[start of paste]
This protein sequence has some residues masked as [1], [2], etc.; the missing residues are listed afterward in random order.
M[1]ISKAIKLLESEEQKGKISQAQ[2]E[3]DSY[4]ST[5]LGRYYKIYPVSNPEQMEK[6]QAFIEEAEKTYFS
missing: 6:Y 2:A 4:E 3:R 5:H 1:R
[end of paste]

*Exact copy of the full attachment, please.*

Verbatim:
This protein sequence has some residues masked as [1], [2], etc.; the missing residues are listed afterward in random order.
M[1]ISKAIKLLESEEQKGKISQAQ[2]E[3]DSY[4]ST[5]LGRYYKIYPVSNPEQMEK[6]QAFIEEAEKTYFS
missing: 6:Y 2:A 4:E 3:R 5:H 1:R